These events may not always be predictable from a timing standpoint. For example, it may be difficult to diary deadlines for updates to the reservation of rights letter. However, providing updates within a reasonable time after significant developments is a good target to aim for. In each letter, it is also helpful to include language reminding the insured that, while the carrier is defending the entire claim (and not just covered claims), there may come a time when any potential verdict must be apportioned between covered and non-covered claims.
Additionally, once potential non-covered allegations are identified (or covered claims are dismissed), making a note in the file may go a long way in communicating this potential issue and helping a future claims professional if the claim is transferred. This kind of note may serve as evidence in a future coverage action and could even counter an allegation that the non-covered claim was only identified on the eve of trial.
Know Your Obligations
When a potential verdict between covered and non-covered damages is an issue, it is important to learn the relevant responsibilities of the insurer and insured and plan accordingly. Early in the claim, it is important to recognize the carrier’s obligations, if any, to appoint independent counsel to defend the insured. These obligations vary by state.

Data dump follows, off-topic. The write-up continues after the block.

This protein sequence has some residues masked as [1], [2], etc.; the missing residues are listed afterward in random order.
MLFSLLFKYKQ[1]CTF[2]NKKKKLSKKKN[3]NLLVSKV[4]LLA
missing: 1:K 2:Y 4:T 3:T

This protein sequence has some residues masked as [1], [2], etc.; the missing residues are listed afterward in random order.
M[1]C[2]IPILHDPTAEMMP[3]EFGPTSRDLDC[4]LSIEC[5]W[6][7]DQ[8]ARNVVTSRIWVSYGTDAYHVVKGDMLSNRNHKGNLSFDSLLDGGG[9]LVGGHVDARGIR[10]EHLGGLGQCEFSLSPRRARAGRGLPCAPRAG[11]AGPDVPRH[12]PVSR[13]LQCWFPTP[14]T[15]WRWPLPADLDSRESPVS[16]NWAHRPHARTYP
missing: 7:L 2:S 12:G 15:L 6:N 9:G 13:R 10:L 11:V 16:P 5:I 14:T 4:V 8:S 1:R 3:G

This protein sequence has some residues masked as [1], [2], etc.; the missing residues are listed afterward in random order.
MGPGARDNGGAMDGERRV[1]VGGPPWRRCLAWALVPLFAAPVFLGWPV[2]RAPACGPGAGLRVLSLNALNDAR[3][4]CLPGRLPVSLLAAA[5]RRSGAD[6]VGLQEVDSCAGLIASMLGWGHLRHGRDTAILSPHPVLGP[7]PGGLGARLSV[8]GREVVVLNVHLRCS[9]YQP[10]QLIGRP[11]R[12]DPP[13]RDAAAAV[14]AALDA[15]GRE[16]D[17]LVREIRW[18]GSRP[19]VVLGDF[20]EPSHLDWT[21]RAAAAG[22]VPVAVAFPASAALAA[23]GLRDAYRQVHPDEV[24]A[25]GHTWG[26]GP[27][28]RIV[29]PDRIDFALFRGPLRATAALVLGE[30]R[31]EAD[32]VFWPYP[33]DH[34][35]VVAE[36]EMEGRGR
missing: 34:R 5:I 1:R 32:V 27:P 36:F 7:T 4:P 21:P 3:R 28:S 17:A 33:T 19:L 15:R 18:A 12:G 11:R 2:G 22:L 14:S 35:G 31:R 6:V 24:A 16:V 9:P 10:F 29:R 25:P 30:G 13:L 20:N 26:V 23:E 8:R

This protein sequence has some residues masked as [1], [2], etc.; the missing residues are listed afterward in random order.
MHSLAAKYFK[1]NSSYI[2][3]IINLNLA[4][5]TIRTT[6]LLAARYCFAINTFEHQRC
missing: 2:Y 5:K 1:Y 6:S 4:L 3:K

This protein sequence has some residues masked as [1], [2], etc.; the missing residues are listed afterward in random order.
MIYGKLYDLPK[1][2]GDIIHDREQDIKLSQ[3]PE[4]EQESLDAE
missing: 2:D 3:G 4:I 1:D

Closer to trial, different states may also have different requirements relative to which party has the obligation to demonstrate what damages are covered. After the seminal case of Duke v. Hoch, 468 F.2d 973, 976 (5th Cir. 1972), which introduced the idea of informing the insured of the parties’ relative obligations, several states have found that the insurer’s duty is limited to notifying the insured of the possibility that a general verdict may include non-covered damages, and that the insured has the burden to ensure that any such verdict is properly allocated between covered and non-covered damages.
In at least some states, if the insurer is controlling the defense of its insured, it is up to the insurer to advocate for a special verdict or jury interrogatories at trial allocating covered and non-covered claims. Some states allow for an insurer to intervene in an underlying liability case for the purpose of submitting special interrogatories to a jury or clarifying coverage issues, but this varies by jurisdiction and is often fact-specific. A parallel declaratory judgment action may be appropriate to help clarify the issues.
By engaging with the possibility of a verdict with covered and non-covered claims early in the life of a lawsuit, claims personnel may be able to avoid the train wreck of issues that can occur at the time of trial when coverage issues are not clearly understood or communicated to the insured during the course of the case. Most importantly, claims professionals should stay informed of significant events in the lawsuit and communicate the potential ramifications of those events to the insured regularly. These steps may help stave off an extra-contractual claim against the insurer at the already stressful time when the case is approaching trial.